Thanks for replaying to me. I have mild spactic cp that effects my whole body and my speech. I also stuggle with depression since age 15 and have always had problems with sleep - since birth. Yes, I have majorly changed in my functioning this year. Like today - I woke up and bearly was able to get out of bed due to the fatigue and the tension in my muscles. My back was as hard as a rock due to my tight muscles. It is hard to know how to take care of my self because all what to do in lay on the couch. I am also thinking about getting a handicap parking sticker. What have your doctors said to you about your fatigue and change in funtioning?
    Thanks,
    Natalie

     
    Old 10-13-2006, 01:16 AM   #4
    nikelboi
    Member
    (female)
     
    nikelboi's Avatar
     
    Join Date: Oct 2006
    Posts: 59
    nikelboi HB User
    Re: 25 and dealing with EXTREME FATIGUE

    The same happened to me around 26. i had to change jobs and now i'm trying to go back to school for work that suits me better in my current state. i'm 28 and have learned a lot about conserving energy to get through my day, knowing my limitations but still keeping motivated to walk/exercise everyday, at whatever amount is comfortable without pain/fatigue. doing things slower helps, although it's an adjustment having people stare while getting used to a different way of doing things. well, now i don't give a **** as long as i won't be denied accomodations or the right to live, LOL. listening to my body is important, because before i had these problems i was a little 'out' of my body and more in my head, if that makes sense. i went through a crash/burn cycle for a while which made things worse. now i don't pretend everything will be the same as it was 10 years ago tomorrow, and i allowed myself some time to grieve whatever changes but not wallow (that got annoying for me and those around me). spirituality helps... not hoping for a cure, but for a life that is full and meaningful.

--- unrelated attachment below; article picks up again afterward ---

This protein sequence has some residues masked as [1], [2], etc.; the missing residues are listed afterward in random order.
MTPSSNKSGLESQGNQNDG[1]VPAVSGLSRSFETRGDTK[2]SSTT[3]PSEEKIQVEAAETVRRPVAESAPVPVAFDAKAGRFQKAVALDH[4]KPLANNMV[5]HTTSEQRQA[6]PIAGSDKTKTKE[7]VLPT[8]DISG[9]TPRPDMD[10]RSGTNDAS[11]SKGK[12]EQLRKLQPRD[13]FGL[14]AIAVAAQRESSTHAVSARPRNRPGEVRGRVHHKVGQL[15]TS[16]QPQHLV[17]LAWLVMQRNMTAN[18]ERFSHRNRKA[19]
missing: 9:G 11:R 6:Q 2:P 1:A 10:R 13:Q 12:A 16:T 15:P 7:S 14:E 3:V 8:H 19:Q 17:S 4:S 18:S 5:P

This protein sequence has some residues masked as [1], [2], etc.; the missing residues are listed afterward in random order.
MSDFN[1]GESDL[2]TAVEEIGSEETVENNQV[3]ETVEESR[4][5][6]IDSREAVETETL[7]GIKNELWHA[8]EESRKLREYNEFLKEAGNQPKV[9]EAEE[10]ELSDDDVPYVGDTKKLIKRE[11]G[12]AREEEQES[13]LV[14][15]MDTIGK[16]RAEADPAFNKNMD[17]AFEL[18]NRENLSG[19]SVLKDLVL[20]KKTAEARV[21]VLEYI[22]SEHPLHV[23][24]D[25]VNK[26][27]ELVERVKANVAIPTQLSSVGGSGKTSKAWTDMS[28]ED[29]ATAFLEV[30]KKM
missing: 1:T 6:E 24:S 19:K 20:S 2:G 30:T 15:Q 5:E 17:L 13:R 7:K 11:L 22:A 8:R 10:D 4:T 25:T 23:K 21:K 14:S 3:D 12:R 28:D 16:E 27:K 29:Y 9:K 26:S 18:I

pain and fatigue don't go away for me at least, but a sense of humor helps and getting depressed is a normal reaction. if you already have problems like i do with depression and/or anxiety, it helps to get an outside support like a therapist or friend or support groups like this one if you don't have insurance. also, for conserving energy, try an occupational therapist if insurance will allow or research online for energy saving tips that might help.

    yah, i went thru a phase where i thought it was something dreadful going on, but then with enough research and listening to others' stories I found out it's a common thing as we get older, but not necessarily easy to deal with.